The Death of the Walking Encyclopedia

Posted by Marty McGough on 9/24/15 3:07 PM, Last updated 03/12/2017
Marty McGough

primary vs secondary researchBelieve it or not, when I was a little kid there was no Internet. Shocking, I know. But luckily, I had the next best thing in those days: two very smart, much-older sisters and one brainiac much-older brother who were quite literally walking encyclopedias. So whenever friends (or others) would throw out “stats” as facts, I always had ready help to challenge them. Fact testing, it turns out, was actually a favorite pastime in our household. Eventually, I grew up to become one of the family fact-testers, but I never imagined I would end up using that skill everyday—like I do now at Campos.

While the digital age has simply made information gathering (aka secondary research) easier, more efficient and more productive (so we don’t need to rely on our walking encyclopedia relations, who may have their own biases attached to the information provided), those of us highly practiced at secondary research know this: while the information is out there, it takes tremendous skill and diligence to obtain the right information, and experience working with it, to know what is useful and what isn’t, and what it all means in context to your brand. Synthesizing disparate data quickly into a digestible and actionable report is an invaluable skill that seems, at times, to have been lost in the avalanche of information that is now available.

By analyzing web site content, CEO addresses, annual reports, press releases, white papers, and presentations at conferences, coupled with an analysis of external media and third party-sources such as trade associations, cause-related groups, and polling sites like Gallup, you gain a valid perspective on your standing in the market relative to competitors. Using Bureau of Labor Statistics and Census data, job growth in different areas can be projected, providing guidance on product offerings that will meet expected demand. Add in a sprinkling of commercial sources such as Hoovers and Dun & Bradstreet, and social media monitoring using a robust tool, and you have a 360-degree view of the market at a fraction of the cost of primary research.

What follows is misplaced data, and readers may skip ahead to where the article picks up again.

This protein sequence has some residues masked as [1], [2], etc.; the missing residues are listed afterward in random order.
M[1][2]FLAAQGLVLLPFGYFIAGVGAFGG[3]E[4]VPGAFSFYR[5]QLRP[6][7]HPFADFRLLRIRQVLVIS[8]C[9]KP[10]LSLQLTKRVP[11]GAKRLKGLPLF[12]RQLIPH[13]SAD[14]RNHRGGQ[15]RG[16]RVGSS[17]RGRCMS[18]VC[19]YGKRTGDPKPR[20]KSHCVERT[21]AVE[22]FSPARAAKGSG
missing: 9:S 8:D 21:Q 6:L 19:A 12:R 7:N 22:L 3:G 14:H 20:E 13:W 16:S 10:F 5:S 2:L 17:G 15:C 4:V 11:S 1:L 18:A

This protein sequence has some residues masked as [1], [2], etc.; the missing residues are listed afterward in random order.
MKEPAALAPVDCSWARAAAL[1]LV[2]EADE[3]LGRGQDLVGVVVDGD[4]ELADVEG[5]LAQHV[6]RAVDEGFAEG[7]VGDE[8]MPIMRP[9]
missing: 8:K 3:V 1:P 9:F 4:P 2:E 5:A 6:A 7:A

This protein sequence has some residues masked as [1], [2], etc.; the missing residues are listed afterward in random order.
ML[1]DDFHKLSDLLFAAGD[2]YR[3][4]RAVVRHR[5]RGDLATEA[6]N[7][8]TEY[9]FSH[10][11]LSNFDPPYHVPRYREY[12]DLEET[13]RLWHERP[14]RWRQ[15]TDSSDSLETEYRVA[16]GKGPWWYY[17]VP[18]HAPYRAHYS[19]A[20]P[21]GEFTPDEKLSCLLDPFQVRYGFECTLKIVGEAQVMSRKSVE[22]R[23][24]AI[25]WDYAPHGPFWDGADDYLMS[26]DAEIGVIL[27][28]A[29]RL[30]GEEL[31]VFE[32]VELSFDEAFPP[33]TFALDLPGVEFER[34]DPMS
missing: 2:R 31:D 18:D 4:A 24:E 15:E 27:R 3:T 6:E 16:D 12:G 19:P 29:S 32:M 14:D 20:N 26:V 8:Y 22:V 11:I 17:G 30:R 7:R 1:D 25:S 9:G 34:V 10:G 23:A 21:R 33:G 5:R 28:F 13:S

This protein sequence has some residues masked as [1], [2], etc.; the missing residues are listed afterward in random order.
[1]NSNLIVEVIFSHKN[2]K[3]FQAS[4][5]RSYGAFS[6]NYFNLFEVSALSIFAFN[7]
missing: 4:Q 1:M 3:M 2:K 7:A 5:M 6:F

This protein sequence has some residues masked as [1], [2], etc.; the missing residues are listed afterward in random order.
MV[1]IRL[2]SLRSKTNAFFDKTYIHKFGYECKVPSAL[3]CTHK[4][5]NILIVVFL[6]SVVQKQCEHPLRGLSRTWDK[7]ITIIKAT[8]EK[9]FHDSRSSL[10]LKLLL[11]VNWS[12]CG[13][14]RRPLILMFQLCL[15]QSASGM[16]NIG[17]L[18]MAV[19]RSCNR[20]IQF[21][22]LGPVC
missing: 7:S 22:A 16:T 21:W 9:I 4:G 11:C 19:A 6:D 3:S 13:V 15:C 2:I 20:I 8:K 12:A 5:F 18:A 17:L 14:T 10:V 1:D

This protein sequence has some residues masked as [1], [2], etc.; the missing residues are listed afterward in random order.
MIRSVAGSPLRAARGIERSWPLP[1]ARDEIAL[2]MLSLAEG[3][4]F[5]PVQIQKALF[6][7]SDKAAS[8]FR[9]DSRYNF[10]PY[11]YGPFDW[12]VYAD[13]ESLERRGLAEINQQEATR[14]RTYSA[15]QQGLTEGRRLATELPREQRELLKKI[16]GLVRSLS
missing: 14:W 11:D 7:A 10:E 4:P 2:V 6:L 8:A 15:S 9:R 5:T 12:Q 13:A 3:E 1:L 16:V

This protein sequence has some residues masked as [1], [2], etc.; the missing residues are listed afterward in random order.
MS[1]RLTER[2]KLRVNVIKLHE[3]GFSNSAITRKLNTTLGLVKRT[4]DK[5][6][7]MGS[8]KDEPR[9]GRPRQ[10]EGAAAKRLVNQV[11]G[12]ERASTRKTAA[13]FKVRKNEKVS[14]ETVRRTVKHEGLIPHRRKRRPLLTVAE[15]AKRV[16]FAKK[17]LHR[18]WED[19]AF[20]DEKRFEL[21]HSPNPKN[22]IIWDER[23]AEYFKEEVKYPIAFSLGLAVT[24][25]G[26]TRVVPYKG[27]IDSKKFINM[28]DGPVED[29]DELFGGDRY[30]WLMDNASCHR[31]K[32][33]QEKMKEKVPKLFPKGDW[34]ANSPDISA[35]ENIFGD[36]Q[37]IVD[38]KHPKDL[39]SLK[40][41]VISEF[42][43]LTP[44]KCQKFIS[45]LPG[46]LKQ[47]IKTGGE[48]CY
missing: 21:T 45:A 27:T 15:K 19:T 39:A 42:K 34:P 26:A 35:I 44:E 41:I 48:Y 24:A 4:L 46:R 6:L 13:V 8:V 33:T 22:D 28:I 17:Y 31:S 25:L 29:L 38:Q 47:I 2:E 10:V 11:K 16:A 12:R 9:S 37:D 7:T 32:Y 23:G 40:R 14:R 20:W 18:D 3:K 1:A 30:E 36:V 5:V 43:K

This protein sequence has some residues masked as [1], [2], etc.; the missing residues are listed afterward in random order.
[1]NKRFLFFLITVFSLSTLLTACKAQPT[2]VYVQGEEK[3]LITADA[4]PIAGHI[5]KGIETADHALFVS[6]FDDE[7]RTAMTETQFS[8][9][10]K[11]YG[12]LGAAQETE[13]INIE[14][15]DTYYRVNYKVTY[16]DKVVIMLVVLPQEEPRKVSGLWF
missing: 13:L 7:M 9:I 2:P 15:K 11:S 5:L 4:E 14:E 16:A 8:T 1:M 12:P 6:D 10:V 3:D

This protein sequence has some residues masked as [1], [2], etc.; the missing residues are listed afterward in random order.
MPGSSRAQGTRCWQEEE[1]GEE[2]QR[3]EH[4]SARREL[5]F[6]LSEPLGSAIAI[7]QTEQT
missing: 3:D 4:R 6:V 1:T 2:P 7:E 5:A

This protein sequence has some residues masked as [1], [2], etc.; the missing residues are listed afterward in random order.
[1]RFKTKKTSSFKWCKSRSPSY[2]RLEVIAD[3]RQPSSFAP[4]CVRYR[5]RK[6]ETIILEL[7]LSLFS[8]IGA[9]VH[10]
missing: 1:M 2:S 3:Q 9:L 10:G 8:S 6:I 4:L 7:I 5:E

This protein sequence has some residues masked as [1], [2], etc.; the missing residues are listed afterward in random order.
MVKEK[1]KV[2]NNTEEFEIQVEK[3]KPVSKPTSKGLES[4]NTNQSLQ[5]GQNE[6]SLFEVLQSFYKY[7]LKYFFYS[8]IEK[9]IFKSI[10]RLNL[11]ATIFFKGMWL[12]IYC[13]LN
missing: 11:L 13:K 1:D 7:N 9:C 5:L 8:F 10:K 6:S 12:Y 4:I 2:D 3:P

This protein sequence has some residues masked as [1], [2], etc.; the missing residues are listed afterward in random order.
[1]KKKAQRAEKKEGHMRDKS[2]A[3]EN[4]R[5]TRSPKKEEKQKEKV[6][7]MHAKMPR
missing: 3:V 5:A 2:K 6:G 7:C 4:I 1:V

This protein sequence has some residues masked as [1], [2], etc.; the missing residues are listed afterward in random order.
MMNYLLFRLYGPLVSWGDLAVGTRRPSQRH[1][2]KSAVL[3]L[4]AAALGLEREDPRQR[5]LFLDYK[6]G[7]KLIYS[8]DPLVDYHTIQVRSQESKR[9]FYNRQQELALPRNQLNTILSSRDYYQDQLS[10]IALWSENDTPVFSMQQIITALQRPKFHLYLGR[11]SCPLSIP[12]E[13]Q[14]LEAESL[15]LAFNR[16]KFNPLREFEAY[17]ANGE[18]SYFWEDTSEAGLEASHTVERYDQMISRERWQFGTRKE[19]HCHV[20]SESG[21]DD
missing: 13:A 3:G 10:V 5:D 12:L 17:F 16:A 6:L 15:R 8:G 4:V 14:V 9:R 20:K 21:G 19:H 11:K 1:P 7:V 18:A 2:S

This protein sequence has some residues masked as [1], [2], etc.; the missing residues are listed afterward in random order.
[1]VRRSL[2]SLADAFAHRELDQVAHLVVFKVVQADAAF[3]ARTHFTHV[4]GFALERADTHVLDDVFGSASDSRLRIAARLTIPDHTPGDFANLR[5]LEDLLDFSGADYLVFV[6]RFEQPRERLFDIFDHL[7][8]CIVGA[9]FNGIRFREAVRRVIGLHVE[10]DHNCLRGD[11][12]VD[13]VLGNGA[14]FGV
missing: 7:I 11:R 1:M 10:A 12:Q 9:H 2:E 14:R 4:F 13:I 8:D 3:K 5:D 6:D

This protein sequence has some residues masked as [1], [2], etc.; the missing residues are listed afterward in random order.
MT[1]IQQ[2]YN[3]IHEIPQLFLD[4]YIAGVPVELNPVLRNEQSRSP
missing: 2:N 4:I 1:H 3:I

My point is that information is out there—and there’s a lot of it—but insightful analysis is a must if you want to leverage this information effectively. On a personal level, this kind of digging and discovery takes me back to the days of an inquisitive (and maybe nerdy) kid, excited and engaged in finding out things he didn’t know, except now I’m simplifying the complex for clients who don’t have the time—or the resources–to do it for themselves.




Topics: Market Research

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